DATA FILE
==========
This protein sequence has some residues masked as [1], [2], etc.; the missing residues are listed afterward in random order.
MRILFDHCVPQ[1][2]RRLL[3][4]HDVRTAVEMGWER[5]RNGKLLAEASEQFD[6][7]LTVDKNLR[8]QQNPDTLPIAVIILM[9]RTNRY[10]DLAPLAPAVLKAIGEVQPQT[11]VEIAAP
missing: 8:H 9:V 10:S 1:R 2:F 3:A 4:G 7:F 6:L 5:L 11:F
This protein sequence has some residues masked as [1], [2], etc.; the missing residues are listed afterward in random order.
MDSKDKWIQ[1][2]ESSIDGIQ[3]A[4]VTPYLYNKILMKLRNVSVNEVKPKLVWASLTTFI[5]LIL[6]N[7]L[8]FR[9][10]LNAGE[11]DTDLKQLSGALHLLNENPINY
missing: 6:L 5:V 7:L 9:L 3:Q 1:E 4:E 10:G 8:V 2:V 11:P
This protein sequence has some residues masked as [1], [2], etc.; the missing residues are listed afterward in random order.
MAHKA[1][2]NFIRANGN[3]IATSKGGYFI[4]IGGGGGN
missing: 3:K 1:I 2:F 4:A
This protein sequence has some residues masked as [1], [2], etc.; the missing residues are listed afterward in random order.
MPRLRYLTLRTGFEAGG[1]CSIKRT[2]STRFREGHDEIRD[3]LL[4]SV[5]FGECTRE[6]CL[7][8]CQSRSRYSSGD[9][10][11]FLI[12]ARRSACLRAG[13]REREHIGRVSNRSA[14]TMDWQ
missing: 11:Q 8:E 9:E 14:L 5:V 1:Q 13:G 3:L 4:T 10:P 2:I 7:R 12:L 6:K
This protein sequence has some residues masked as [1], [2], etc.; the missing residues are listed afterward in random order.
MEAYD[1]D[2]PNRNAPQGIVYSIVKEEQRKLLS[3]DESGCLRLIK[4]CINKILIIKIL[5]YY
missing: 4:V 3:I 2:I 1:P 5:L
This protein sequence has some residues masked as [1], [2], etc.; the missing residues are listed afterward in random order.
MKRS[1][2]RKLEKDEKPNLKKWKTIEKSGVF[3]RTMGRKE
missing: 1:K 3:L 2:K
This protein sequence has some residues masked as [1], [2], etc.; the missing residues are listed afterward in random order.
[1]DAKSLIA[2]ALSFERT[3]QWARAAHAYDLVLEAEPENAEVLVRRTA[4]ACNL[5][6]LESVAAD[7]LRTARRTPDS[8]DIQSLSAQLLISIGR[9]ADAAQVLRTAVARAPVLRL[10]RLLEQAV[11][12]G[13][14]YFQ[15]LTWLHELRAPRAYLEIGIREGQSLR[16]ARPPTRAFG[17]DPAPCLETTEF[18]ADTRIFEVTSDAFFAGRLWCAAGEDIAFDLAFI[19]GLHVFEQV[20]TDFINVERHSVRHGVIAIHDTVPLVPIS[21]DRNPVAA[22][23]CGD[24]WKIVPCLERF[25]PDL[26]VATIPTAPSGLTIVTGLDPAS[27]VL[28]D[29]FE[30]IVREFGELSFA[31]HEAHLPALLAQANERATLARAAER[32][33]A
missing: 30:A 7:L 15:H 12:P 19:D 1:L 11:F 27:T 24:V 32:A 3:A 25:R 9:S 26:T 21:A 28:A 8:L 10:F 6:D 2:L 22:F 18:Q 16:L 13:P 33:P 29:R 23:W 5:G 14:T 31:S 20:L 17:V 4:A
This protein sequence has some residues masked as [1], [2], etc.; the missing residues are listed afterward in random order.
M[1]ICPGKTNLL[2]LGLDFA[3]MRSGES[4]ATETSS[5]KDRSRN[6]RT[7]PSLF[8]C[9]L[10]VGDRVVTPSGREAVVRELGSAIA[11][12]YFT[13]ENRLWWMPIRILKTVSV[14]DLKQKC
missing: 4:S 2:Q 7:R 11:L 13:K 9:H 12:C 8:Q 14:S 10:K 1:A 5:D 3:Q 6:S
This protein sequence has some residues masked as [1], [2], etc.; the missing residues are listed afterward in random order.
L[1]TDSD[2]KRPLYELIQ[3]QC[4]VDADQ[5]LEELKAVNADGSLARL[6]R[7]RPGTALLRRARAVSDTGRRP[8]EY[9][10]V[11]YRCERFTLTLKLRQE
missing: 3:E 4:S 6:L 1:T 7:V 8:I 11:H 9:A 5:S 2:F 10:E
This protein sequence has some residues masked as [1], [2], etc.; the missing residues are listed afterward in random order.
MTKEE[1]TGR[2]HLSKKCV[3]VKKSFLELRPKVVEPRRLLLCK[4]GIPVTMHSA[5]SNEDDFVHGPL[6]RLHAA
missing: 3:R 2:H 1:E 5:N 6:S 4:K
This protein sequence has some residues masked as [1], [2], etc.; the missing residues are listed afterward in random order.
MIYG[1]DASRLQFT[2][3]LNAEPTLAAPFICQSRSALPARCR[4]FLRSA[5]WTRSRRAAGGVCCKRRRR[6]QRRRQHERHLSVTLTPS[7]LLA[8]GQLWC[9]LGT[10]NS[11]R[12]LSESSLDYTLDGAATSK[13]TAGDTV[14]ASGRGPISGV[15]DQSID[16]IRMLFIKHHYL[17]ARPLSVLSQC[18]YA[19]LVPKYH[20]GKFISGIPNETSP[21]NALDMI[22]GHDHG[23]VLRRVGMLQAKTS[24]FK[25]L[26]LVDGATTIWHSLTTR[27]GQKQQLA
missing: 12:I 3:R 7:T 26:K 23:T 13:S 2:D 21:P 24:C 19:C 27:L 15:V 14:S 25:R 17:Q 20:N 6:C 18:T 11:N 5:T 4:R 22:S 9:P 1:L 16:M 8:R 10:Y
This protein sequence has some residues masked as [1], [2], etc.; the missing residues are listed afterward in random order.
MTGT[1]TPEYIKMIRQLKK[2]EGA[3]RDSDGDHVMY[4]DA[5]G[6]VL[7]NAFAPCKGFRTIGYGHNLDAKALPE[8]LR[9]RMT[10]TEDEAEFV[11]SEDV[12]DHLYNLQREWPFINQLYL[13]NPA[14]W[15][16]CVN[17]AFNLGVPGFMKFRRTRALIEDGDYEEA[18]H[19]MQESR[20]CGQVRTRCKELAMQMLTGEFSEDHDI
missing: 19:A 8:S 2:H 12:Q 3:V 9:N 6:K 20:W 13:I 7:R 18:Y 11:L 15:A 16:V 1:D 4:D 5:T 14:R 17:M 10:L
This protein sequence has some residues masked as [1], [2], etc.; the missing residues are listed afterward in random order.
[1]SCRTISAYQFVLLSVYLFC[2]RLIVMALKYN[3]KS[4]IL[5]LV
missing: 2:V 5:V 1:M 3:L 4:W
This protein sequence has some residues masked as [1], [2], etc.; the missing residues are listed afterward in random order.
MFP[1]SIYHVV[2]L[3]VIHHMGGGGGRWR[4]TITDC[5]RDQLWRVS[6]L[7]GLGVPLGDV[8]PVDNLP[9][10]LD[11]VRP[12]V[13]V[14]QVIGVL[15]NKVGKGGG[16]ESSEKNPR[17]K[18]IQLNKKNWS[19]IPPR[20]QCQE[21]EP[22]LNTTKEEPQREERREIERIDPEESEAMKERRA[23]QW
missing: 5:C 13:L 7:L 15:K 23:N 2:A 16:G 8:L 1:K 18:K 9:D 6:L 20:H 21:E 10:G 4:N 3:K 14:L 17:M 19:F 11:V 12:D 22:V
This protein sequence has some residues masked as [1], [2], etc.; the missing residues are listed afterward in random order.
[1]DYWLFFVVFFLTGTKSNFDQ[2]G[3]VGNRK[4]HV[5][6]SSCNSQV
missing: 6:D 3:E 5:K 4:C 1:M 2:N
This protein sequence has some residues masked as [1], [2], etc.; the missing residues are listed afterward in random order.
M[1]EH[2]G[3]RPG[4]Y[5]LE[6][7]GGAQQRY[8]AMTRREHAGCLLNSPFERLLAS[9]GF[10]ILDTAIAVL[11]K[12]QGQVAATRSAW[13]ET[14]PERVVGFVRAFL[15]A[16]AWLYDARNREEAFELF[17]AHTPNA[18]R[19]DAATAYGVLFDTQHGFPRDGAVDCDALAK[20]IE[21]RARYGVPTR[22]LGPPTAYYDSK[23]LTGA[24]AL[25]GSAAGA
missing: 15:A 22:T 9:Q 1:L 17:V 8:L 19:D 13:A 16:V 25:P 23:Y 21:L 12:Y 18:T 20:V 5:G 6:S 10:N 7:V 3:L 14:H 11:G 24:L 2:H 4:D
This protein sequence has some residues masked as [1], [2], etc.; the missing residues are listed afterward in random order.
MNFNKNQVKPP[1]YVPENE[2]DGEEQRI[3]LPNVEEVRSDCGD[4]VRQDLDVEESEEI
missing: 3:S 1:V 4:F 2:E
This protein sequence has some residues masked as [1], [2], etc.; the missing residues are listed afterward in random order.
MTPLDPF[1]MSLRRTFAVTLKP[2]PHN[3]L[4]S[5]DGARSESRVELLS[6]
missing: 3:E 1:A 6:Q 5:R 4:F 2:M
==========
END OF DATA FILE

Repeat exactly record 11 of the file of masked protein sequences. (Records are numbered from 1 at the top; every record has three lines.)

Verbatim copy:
This protein sequence has some residues masked as [1], [2], etc.; the missing residues are listed afterward in random order.
MIYG[1]DASRLQFT[2][3]LNAEPTLAAPFICQSRSALPARCR[4]FLRSA[5]WTRSRRAAGGVCCKRRRR[6]QRRRQHERHLSVTLTPS[7]LLA[8]GQLWC[9]LGT[10]NS[11]R[12]LSESSLDYTLDGAATSK[13]TAGDTV[14]ASGRGPISGV[15]DQSID[16]IRMLFIKHHYL[17]ARPLSVLSQC[18]YA[19]LVPKYH[20]GKFISGIPNETSP[21]NALDMI[22]GHDHG[23]VLRRVGMLQAKTS[24]FK[25]L[26]LVDGATTIWHSLTTR[27]GQKQQLA
missing: 12:I 3:R 7:T 26:K 23:T 13:S 2:D 21:P 24:C 19:C 27:L 15:V 14:S 25:R 17:Q 20:N 6:C 18:T 11:N 5:T 4:R 22:S 9:P 1:L 16:M 8:R 10:Y